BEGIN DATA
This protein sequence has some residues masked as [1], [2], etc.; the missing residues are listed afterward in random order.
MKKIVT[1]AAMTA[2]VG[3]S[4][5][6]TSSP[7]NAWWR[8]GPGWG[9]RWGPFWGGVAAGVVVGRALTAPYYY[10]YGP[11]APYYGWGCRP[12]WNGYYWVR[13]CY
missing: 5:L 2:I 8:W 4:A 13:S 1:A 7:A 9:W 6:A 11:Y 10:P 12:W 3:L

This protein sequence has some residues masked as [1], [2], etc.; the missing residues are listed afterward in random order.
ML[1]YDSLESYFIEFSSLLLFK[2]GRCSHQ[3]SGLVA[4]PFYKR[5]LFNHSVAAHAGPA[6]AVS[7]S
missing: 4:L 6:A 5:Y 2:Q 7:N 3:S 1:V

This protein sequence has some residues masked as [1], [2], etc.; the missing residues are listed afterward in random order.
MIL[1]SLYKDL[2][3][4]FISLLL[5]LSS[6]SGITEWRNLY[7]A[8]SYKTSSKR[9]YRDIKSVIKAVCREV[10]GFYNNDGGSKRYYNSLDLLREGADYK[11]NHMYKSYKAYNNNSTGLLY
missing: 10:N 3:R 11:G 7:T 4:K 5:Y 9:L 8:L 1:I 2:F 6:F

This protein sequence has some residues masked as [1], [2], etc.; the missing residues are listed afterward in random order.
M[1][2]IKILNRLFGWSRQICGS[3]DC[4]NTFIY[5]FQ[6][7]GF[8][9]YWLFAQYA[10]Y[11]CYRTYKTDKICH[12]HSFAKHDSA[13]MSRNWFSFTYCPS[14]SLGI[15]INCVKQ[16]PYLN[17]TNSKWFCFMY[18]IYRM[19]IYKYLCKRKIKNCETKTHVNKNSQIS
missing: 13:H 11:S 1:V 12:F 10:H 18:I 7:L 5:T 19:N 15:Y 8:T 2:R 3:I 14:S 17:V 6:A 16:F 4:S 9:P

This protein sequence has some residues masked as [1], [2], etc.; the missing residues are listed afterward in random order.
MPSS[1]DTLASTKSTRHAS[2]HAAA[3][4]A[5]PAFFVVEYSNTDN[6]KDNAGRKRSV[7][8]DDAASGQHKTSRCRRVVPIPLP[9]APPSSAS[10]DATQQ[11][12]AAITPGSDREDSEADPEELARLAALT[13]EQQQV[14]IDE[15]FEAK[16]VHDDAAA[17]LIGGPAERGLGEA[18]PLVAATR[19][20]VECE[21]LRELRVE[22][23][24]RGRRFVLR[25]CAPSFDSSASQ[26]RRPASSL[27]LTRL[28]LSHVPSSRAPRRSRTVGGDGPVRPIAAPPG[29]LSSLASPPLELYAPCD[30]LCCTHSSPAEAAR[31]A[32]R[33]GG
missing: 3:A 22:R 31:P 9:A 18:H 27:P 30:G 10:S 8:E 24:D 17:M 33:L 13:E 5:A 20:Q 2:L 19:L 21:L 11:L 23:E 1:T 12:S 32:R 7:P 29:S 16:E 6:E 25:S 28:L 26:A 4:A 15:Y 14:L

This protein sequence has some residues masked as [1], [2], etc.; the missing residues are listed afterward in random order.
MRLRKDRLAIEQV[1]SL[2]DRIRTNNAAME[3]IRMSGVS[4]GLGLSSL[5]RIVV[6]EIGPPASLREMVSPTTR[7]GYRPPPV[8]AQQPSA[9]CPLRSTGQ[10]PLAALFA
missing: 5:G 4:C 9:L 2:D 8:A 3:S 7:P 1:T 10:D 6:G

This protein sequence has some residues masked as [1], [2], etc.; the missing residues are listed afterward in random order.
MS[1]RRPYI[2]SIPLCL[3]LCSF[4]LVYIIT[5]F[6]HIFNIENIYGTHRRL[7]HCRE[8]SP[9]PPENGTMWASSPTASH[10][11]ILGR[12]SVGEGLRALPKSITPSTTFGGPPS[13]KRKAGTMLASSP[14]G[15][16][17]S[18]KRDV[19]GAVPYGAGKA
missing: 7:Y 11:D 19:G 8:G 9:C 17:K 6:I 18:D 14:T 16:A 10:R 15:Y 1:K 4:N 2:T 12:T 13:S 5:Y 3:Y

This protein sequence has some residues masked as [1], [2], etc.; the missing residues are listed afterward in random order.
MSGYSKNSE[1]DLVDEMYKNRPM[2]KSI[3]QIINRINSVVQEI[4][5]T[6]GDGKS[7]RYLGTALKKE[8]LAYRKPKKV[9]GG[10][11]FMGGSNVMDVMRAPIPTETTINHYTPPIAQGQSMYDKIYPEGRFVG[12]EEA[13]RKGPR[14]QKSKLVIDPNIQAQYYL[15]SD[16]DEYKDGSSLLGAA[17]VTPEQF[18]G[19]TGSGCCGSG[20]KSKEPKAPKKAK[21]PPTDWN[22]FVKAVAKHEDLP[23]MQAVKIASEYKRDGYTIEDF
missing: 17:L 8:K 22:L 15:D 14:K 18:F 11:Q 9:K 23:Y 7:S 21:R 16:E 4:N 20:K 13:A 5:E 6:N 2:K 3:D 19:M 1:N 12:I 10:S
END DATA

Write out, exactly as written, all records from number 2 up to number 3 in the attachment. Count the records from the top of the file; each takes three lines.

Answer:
This protein sequence has some residues masked as [1], [2], etc.; the missing residues are listed afterward in random order.
ML[1]YDSLESYFIEFSSLLLFK[2]GRCSHQ[3]SGLVA[4]PFYKR[5]LFNHSVAAHAGPA[6]AVS[7]S
missing: 4:L 6:A 5:Y 2:Q 7:N 3:S 1:V

This protein sequence has some residues masked as [1], [2], etc.; the missing residues are listed afterward in random order.
MIL[1]SLYKDL[2][3][4]FISLLL[5]LSS[6]SGITEWRNLY[7]A[8]SYKTSSKR[9]YRDIKSVIKAVCREV[10]GFYNNDGGSKRYYNSLDLLREGADYK[11]NHMYKSYKAYNNNSTGLLY
missing: 10:N 3:R 11:G 7:T 4:K 5:Y 9:L 8:L 1:I 2:F 6:F